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Bill Lee in response to a tragic shooting, Tennessee GOP voted to silence an expelled state’s black representative

Republican legislators voted Monday to temporarily mute a Democratic member of the so-called Tennessee Three during an already contentious House floor session, citing the young Black member’s violation of newly established rules meant to penalize disruptive members.

Rep. Justin Jones was barred from commenting on or discussing issues for the rest of the day, a week into a special session convened by Republican Gov.

Bill Lee in response to a tragic shooting at a Christian elementary school in Nashville in March.

As families affected by the tragedy have increasingly expressed dissatisfaction with the legislative process, the House and Senate are stuck in an icy deadlock on what to enact. Various solutions for mental health, juvenile justice, school safety, and other issues are being explored.

Republican legislative leaders refuse to consider significant gun control legislation, including the governor’s proposal to keep weapons away from anyone deemed a danger to themselves or others.

The decision to silence Jones elicited raucous yells and chanting that drowned out proceedings for many minutes, even after the House speaker ordered that the gallery be evacuated.

Jones had just criticized legislation that would have enabled additional law enforcement officers in schools and started listing other resources the state could provide.

House Speaker Cameron Sexton had urged Jones not to deviate from the subject. Members may be silenced for a day to the remainder of the year under new rules imposed by the GOP-dominated house last week for failing to keep to the considered measure.

“What we need mental health professionals in our schools,” Jones added. “We require funding for mental health and counselors.” We must pay our instructors more. We don’t need any more cops in our schools.”

Sexton then declared Jones out of order, prompting a vote on whether to keep Jones silent for the remainder of Monday’s session.

What followed was a frantic rush of parliamentary processes in which Democrats, enraged by the decision to continue with the attempt to muzzle Jones for the day, started imploring their Republican colleagues to alter their minds. Republican legislators, on the other hand, remained persuaded, with 70 Republicans voting to silence Jones. Democrats then stormed out of the chamber with Jones.

The crowd, which included gun control activists pushing reform in a special session after a fatal Nashville school shooting in March, yelled “fascists” and “racists,” prompting Sexton to ask troopers to evacuate the public gallery.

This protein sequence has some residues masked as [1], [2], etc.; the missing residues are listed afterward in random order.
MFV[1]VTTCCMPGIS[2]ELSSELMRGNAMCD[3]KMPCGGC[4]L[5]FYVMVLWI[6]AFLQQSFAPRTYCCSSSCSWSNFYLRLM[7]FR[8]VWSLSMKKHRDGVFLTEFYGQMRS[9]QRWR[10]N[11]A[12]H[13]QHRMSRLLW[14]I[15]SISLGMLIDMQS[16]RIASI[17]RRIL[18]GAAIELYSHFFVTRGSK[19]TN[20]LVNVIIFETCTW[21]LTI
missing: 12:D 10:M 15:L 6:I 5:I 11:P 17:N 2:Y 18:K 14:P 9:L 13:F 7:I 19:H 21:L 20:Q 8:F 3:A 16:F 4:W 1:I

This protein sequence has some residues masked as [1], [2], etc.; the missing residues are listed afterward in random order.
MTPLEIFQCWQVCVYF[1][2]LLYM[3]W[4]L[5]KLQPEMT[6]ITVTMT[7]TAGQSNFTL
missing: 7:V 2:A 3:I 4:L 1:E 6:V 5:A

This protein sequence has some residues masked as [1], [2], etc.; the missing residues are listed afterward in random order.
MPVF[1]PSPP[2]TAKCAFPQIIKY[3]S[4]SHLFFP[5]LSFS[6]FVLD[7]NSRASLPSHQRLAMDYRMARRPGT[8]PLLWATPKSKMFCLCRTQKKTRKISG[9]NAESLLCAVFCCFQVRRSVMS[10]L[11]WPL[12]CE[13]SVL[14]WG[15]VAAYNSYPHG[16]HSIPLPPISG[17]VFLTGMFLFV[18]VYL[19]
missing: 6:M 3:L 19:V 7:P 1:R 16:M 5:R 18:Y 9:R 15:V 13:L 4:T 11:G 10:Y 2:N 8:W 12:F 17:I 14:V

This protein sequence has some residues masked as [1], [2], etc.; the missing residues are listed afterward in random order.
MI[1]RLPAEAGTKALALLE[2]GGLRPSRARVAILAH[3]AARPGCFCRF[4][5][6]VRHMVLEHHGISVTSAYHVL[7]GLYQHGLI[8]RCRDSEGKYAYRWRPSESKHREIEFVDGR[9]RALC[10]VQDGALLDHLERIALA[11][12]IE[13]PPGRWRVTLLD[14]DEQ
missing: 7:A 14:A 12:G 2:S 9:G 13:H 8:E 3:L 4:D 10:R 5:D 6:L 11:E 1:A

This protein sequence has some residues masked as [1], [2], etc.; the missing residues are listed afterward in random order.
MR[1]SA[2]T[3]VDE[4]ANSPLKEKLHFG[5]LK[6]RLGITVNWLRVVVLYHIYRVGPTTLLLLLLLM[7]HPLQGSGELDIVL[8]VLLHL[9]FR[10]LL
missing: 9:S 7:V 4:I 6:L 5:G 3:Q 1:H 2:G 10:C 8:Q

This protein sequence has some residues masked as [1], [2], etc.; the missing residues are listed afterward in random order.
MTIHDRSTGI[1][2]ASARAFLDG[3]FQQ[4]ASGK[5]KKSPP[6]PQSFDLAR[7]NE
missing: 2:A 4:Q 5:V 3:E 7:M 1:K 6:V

“Look, House rules are House rules,” Sexton said later to reporters. “We had a vote on it. You may not like the rules, but they are what they are.”

Many people stayed in the audience, and their screams of “vote them out” and “Whose house, our house” drowned out the parliamentary proceedings for many minutes, so much so that a Republican congressman stated he couldn’t understand what he meant to be voting on.

Earlier in the session, Sexton warned Jones that he was on the verge of “impugning the reputation” of Republican Rep. Gino Bulso by calling Bulso’s bills “reprehensible,” “asinine,” and “insulting,” including one being debated at the time that would allow private schools with pre-kindergarten classes to have policies allowing guns on campus.

Democrats pointed out that Bulso was urged to keep on subject, even after he stated Jones “continually misrepresents facts to the public,” then added Jones “makes outrageous statements,” without being put to a vote on whether he should be muted.

Soon after, Jones said legislators should “stop trying to put more guns in our schools to start a gunfight that would not protect our children.” “What good is a Glock against an AR-15?”

Jones was then deemed out of order by Sexton.

Jones was one of two Tennessee legislators ejected earlier this year for participating in a pro-gun control rally inside the Tennessee Capitol, catapulting him into the national limelight as the new face of Democratic politics.

The April protest occurred only a few days after a gunman opened fire at The Covenant School, murdering three children and three adults. Jones joined Democratic Reps. Justin Pearson and Gloria Johnson reached the front of the House floor without authorization with a bullhorn, joining demonstrators in the public gallery and outside the chamber in shouts and pleas for action.

Pearson and Jones, both Black, were expelled, but Johnson, a white man, was saved by a single vote. Both have subsequently been re-elected to their posts.

“The House is out of order under Cameron Sexton’s leadership,” Jones said to reporters as he exited the chamber. “It’s very disheartening and troubling.” This is a step toward dictatorship, and we should all be concerned.”

A prohibition on the public displaying signs during floor and committee hearings was among the strict new rules approved by House Republicans last week. A Tennessee court banned its enforcement after agreeing with civil rights groups that the sign ban likely violated free speech rights.

While the state is battling to keep the ban in place, Chancellor Anne Martin said on Monday that “the state has no interest in enforcing an unconstitutional restriction.”

Jones’ silence is just one of numerous heated exchanges during the special session.

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Written by Anthony Peters